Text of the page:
Perhaps the greater number of primary legal duties, outside the field of contracts, are negative rather than positive, i.e. require one to refrain from acting rather than to act. There are many positive non-contractual obligations, however, and one who confers a benefit in the mistaken belief that he is performing such an obligation, is ordinarily entitled to restitution. It has accordingly been held that a coalmeter of London who mistakenly paid rent to the mayor and subsequently paid it again to the chamberlain, who was entitled to receive it, could recover the money paid to the mayor;1 that one who paid an assessment upon another's property for a street improvement, under the misapprehension that the assessment was upon his own property,2 or who paid an assessment upon his own property under the misapprehension that his vendor had not paid it,3 could recover from the payee the amount paid; that one who mistakenly paid a tax upon property not liable to assessment,1 or an amount in excess of the tax levied upon his property,2 was entitled to restitution; that one who paid a sum of money in compromise of a threatened action to collect a penalty for running a tollgate, in the belief that he was liable to pay the penalty, whereas in fact no such penalty was provided for by law, could recover the money paid.3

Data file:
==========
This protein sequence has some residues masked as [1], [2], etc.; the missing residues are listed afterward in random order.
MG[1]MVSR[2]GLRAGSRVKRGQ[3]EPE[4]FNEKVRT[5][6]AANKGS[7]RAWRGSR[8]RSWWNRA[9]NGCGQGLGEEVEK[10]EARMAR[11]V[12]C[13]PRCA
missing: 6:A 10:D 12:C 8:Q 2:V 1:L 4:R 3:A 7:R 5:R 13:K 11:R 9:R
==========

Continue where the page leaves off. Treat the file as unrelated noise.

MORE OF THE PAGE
1 Bonnel v. Foulke, 1657, 2 Sid. 4. The mistake in this case appears to have been a mistake of law. As to money paid under mistake of law, see ante, Sec. 35 et seq.
2 Mayer v. Mayor, etc., of New York, 1875, 63 N. Y. 455. In this case Andrews, J., said (p. 458): "The circumstances bring the case within the general rule, which authorizes a recovery for money paid by mistake. . . . The city received the money upon a lawful demand, but from a person who was not legally liable to pay it, and we do not find that the circumstance that money paid by mistake is received upon a valid claim in favor of the recipient against a third person prevents a recovery back, provided the claim against the party who ought to pay it is not thereby extinguished or its collection prevented."
3Nevin v. Mankini, 1898, 20 Ky. Law Rep. 224; 45 S. W. 669.